Frank James

Frank James joined NPR News in April 2009 to launch the blog, "The Two-Way," with co-blogger Mark Memmott.

"The Two-Way" is the place where NPR.org gives readers breaking news and analysis — and engages users in conversations ("two-ways") about the most compelling stories being reported by NPR News and other news media.

James came to NPR from the Chicago Tribune, where he worked for 20 years. In 2006, James created "The Swamp," the paper's successful politics and policy news blog whose readership climbed to a peak of 3 million page-views a month.

Before that, James covered homeland security, technology and privacy and economics in the Tribune's Washington Bureau. He also reported for the Tribune from South Africa and covered politics and higher education.

James also reported for The Wall Street Journal for nearly 10 years.

James received a bachelor of arts degree in English from Dickinson College and now serves on its board of trustees.

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12:56pm

Mon January 30, 2012
It's All Politics

Romney Had Testy Target In Gingrich; Will Obama Likewise Oblige?

Originally published on Mon January 30, 2012 1:26 pm

Will Mitt Romney be able to get under President Obama's skin the way Gov. Jan Brewer says she did?
Haraz N. Ghanbari AP

With Mitt Romney poised to win the Florida Republican primary, and maybe by a significant margin if the latest polls are correct, it's worth asking: how did the former Massachusetts governor manage to stop Newt Gingrich's surge coming out of South Carolina?

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10:54am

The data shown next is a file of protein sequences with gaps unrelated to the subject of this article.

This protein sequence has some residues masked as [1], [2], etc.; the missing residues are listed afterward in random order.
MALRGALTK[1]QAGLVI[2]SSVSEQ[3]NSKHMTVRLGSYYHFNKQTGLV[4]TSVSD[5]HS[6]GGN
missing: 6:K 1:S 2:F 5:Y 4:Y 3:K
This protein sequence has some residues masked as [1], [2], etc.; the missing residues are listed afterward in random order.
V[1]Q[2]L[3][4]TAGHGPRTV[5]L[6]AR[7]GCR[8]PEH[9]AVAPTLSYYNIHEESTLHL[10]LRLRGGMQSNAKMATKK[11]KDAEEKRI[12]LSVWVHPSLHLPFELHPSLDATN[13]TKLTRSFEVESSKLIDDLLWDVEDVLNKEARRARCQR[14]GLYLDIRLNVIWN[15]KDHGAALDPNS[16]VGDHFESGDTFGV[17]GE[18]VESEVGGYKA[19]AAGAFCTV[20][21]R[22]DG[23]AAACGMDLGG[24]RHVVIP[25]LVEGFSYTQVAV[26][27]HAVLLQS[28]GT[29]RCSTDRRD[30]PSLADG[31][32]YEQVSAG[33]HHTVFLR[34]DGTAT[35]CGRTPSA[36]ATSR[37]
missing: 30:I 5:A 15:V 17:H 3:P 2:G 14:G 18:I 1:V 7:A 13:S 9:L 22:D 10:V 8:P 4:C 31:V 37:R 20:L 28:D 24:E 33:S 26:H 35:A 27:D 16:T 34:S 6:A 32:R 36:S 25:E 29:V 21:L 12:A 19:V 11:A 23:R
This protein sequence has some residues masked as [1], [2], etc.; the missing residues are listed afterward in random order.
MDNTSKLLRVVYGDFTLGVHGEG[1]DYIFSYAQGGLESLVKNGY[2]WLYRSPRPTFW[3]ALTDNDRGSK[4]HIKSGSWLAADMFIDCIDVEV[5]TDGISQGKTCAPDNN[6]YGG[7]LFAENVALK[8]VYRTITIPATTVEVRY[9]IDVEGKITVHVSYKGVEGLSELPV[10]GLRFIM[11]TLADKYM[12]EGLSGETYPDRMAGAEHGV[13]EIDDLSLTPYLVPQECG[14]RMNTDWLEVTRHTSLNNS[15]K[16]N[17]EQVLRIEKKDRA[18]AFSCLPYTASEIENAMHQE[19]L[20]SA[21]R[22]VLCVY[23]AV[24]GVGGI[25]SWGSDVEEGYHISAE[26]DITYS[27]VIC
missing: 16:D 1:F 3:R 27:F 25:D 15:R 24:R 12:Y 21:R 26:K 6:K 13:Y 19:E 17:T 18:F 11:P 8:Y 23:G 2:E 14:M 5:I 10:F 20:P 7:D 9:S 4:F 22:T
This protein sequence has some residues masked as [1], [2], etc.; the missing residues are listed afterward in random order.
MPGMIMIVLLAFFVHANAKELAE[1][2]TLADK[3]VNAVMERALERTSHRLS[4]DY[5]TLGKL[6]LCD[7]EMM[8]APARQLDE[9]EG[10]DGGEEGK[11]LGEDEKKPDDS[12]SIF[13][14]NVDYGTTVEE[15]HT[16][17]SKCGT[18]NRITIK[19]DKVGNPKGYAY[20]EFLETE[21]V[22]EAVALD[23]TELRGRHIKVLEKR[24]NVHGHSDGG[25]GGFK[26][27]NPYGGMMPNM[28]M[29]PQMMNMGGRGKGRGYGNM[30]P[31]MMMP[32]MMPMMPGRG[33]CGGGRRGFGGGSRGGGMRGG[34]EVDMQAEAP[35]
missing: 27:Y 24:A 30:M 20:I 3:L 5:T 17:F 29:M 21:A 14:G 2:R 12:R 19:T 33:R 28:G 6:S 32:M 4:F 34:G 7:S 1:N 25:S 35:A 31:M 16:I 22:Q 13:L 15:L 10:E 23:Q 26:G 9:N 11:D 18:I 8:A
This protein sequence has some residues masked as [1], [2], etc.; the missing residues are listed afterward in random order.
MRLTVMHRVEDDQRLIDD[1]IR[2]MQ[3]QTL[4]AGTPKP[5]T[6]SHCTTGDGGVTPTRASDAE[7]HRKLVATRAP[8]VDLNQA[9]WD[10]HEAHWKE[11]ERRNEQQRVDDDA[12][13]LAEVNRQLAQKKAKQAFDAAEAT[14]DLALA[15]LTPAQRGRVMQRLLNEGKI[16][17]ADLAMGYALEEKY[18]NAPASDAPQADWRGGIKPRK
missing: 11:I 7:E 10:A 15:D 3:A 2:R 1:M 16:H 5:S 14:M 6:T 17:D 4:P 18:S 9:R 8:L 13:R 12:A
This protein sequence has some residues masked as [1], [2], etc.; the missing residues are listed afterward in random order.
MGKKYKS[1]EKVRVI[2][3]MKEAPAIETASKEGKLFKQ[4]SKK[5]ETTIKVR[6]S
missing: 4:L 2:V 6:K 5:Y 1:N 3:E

Wed January 25, 2012
It's All Politics

Poll: Romney Has Large Lead Among Florida Hispanic Voters

Originally published on Wed January 25, 2012 11:06 am

Mitt Romney hasn't had a lot of good news lately but he did get some positive information Wednesday — a new Univision/ABC News poll gives him a significant lead over Newt Gingrich among Florida Latinos less than a week before the Florida Republican primary.

The survey found that 35 percent of respondents said they would vote for Romney while 21 percent said Gingrich was their choice. Rep. Ron Paul was at six percent and Rick Santorum at seven percent.

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11:09am

Tue January 24, 2012
It's All Politics

Romney Taxes May Be Legally Sound But They're Politically Dicey

Originally published on Tue January 24, 2012 4:30 pm

Mitt Romney greets audience members at the National Gypsum Co. in Tampa, Fla., Tuesday, Jan. 24, 2012.
Charles Dharapak AP

The income fairness debate has just gotten a lot more interesting. And it's taking place in anything but Mitt Romney's "quiet rooms."

Romney's release of his federal tax details for 2010 and 2011 came the morning that President Obama was preparing to deliver his State of the Union address, a speech in which he was expected to make the increasing gap between the superwealthy and everyone else a major topic of the evening.

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11:26pm

Mon January 23, 2012
It's All Politics

Romney Attacks, Gingrich Doesn't As Both Give GOP Voters Reasons To Doubt

After Newt Gingrich's bravura performance in the final South Carolina debate and his drubbing of Mitt Romney on primary day, the former speaker's challenge in Monday night's debate in Tampa, Fla., was to maintain if not increase his momentum eight days before the Florida Republican presidential primary.

Meanwhile, Romney's challenge was to give his supporters who were shell-shocked by the Palmetto State results reasons to believe he had it in him to turn it around, to stand to do what needed to be done to beat Gingrich in Florida.

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4:43pm

Sun January 22, 2012
It's All Politics

Gabrielle Giffords' Resignation Message A Reminder Of Gains, Losses

Originally published on Sun January 22, 2012 5:06 pm

Rep. Gabrielle Giffords, with her husband, Mark Kelly, leads the Pledge of Allegiance at a Jan. 8 service to remember the Tuscon shooting victims.
Ross D. Franklin AP

Gabrielle Giffords.

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